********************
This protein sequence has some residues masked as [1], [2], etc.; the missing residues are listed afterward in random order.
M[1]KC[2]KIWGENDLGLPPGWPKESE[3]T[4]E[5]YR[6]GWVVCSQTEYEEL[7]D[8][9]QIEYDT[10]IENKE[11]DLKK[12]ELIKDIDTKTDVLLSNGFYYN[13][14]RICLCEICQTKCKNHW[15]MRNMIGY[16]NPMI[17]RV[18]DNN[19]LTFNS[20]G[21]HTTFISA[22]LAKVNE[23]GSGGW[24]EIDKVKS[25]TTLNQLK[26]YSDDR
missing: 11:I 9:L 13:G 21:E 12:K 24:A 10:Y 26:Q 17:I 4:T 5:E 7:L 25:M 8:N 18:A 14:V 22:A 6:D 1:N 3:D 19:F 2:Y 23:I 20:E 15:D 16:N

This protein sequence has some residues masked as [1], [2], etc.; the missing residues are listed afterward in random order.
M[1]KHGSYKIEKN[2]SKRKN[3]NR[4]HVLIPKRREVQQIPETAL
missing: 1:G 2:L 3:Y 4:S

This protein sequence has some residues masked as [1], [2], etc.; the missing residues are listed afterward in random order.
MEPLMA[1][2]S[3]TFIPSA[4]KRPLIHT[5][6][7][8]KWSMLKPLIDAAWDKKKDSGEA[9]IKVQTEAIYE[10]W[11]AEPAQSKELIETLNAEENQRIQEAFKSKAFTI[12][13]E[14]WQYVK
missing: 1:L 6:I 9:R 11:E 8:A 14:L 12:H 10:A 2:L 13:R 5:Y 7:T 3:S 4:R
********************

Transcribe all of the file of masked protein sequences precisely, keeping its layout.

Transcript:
This protein sequence has some residues masked as [1], [2], etc.; the missing residues are listed afterward in random order.
M[1]KC[2]KIWGENDLGLPPGWPKESE[3]T[4]E[5]YR[6]GWVVCSQTEYEEL[7]D[8][9]QIEYDT[10]IENKE[11]DLKK[12]ELIKDIDTKTDVLLSNGFYYN[13][14]RICLCEICQTKCKNHW[15]MRNMIGY[16]NPMI[17]RV[18]DNN[19]LTFNS[20]G[21]HTTFISA[22]LAKVNE[23]GSGGW[24]EIDKVKS[25]TTLNQLK[26]YSDDR
missing: 11:I 9:L 13:G 21:E 12:K 24:A 10:Y 26:Q 17:I 4:T 5:E 7:L 25:M 8:N 18:A 14:V 22:A 6:D 1:N 3:D 19:F 2:Y 23:I 20:E 15:D 16:N

This protein sequence has some residues masked as [1], [2], etc.; the missing residues are listed afterward in random order.
M[1]KHGSYKIEKN[2]SKRKN[3]NR[4]HVLIPKRREVQQIPETAL
missing: 1:G 2:L 3:Y 4:S

This protein sequence has some residues masked as [1], [2], etc.; the missing residues are listed afterward in random order.
MEPLMA[1][2]S[3]TFIPSA[4]KRPLIHT[5][6][7][8]KWSMLKPLIDAAWDKKKDSGEA[9]IKVQTEAIYE[10]W[11]AEPAQSKELIETLNAEENQRIQEAFKSKAFTI[12][13]E[14]WQYVK
missing: 1:L 6:I 9:R 11:E 8:A 14:L 12:H 10:A 2:L 13:R 5:Y 7:T 3:S 4:R